Step 5: Define the Theme Names

Once the codes are added to groups, this will help us to identify the themes generated. Then, we will need to assign reflective names to these themes. For example, our transcript shows three themes evolved: Practical skills, Business skills, and Software skills. As this example is an inductive theme analysis, the themes generated define a generated idea that can be used to identify the skills needed for a design career.

thematic analysis themes
Figure 4. The defined themes’ names for each category.

These findings can then be tested through the solution in the following stages of the design thinking process. If we started with predefined themes (deductive thematic analysis), our findings would confirm the initial hypothesis we needed to test through the qualitative data findings.

Inter-Rater Reliability

As we highlighted earlier, the thematic analysis is subjective and can be biased. You probably noticed that you could suggest other code names and main themes. You may also have other interpretations of the interviewee’s answers. Therefore, we need a method that helps us to confirm that we have developed theme and their accuracy. 

One of the methods that we can use is inter-rater reliability. It is a measure of consensus or consistency between two or more independent raters or observers evaluating the same phenomenon or data. It assesses the degree of agreement among raters in their codes and themes.

Figure 5. A comparison between the raters and researcher codes for the interview’s transcript.

We give the transcript (the entire data set or part) to two raters (coders). The raters can be researchers or fellows with a general idea about the topic, so they have knowledge of the interview conversation and the terms used. However, they shouldn’t be members or involved in the research to avoid any bias or similar thoughts that can turn the procedure useless.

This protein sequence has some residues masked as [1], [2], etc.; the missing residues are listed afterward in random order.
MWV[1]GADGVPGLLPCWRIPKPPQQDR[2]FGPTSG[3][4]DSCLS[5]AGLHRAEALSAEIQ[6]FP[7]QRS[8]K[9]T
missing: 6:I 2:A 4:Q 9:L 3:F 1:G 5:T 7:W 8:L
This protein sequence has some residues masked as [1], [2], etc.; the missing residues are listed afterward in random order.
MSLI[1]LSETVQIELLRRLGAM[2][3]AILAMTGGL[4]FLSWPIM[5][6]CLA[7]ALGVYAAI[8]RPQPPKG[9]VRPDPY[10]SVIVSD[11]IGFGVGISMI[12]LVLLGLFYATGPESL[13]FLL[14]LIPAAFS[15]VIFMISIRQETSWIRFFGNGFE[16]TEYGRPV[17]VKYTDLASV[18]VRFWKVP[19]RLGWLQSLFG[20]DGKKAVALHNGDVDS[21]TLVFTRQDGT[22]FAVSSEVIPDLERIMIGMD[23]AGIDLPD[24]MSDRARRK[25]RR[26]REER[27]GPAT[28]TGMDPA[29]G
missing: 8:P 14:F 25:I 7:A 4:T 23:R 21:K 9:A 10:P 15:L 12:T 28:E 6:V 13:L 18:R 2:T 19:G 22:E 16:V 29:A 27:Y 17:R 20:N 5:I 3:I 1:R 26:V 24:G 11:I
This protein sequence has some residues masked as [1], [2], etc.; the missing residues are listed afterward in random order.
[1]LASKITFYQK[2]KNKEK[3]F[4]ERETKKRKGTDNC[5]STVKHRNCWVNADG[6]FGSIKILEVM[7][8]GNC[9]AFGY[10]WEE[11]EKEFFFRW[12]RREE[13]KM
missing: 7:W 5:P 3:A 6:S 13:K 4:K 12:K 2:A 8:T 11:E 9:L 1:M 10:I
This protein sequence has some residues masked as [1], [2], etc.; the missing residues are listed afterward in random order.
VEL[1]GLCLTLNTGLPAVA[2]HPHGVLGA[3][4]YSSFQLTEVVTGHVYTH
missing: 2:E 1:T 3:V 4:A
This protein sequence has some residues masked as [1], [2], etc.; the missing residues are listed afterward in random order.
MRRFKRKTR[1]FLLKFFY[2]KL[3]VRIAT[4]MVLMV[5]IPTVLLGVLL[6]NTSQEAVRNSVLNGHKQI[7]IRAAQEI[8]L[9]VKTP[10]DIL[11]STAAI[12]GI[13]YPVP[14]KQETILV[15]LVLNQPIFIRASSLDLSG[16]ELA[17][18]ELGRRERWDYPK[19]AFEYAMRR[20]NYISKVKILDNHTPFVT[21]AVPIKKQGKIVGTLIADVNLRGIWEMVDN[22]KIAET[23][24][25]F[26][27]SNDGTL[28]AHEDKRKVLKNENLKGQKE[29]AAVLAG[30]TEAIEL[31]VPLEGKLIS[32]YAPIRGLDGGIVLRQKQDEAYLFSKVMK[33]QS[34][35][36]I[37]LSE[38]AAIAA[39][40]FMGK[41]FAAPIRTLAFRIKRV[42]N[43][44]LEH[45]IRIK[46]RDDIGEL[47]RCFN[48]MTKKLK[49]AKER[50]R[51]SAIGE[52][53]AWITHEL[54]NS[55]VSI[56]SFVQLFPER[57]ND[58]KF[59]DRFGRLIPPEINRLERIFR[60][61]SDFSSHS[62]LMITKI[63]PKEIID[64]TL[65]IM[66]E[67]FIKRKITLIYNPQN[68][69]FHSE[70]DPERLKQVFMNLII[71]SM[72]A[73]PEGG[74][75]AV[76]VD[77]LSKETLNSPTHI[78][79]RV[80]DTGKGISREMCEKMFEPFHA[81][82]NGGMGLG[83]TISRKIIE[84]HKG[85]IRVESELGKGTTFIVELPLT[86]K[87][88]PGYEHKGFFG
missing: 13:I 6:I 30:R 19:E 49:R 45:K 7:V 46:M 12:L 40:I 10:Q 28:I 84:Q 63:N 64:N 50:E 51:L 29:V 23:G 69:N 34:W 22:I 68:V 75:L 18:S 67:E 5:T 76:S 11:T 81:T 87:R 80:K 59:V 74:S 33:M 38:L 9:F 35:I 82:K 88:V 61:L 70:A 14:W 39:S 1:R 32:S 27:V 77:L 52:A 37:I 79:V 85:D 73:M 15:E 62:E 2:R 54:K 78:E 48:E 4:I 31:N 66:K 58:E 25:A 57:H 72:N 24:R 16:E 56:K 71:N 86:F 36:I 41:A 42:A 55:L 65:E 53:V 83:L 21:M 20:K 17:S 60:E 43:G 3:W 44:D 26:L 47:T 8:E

In this example, two raters were asked to review the themes and suggest more relevant theme names if needed. Rater 1 (R1) proposed a change in two code names (Design education and Professional knowledge), while the second rater (R2) proposed a change in one code (Professional knowledge). There is an agreement between the raters on one code while disagreeing with the researcher.

Applying Cohen Kappa for Inter-Rater Reliability

After identifying the level of accuracy of the generated themes using the inter-rater reliability, we need to eliminate the probability of agreeing between the rater due to chance. Cohen’s Kappa is a statistical measure that quantifies the degree of agreement between two raters beyond what would be expected by chance. It considers both the observed agreement and the agreement expected by chance. 

Cohen Kappa test
Figure 6. Cohen Kappa test table showing the agreement and disagreement between raters.

As you can see in the above figure, we use the binary system with the number ‘1’ referring to an agreement with the initial code and ‘0’ meaning disagreement with the initial code. The table below shows an analysis of the agreement of both the first and second-raters of the agreement data.

Based on the above table, we can calculate the Cohen Kappa for the inter-rater reliability as follows: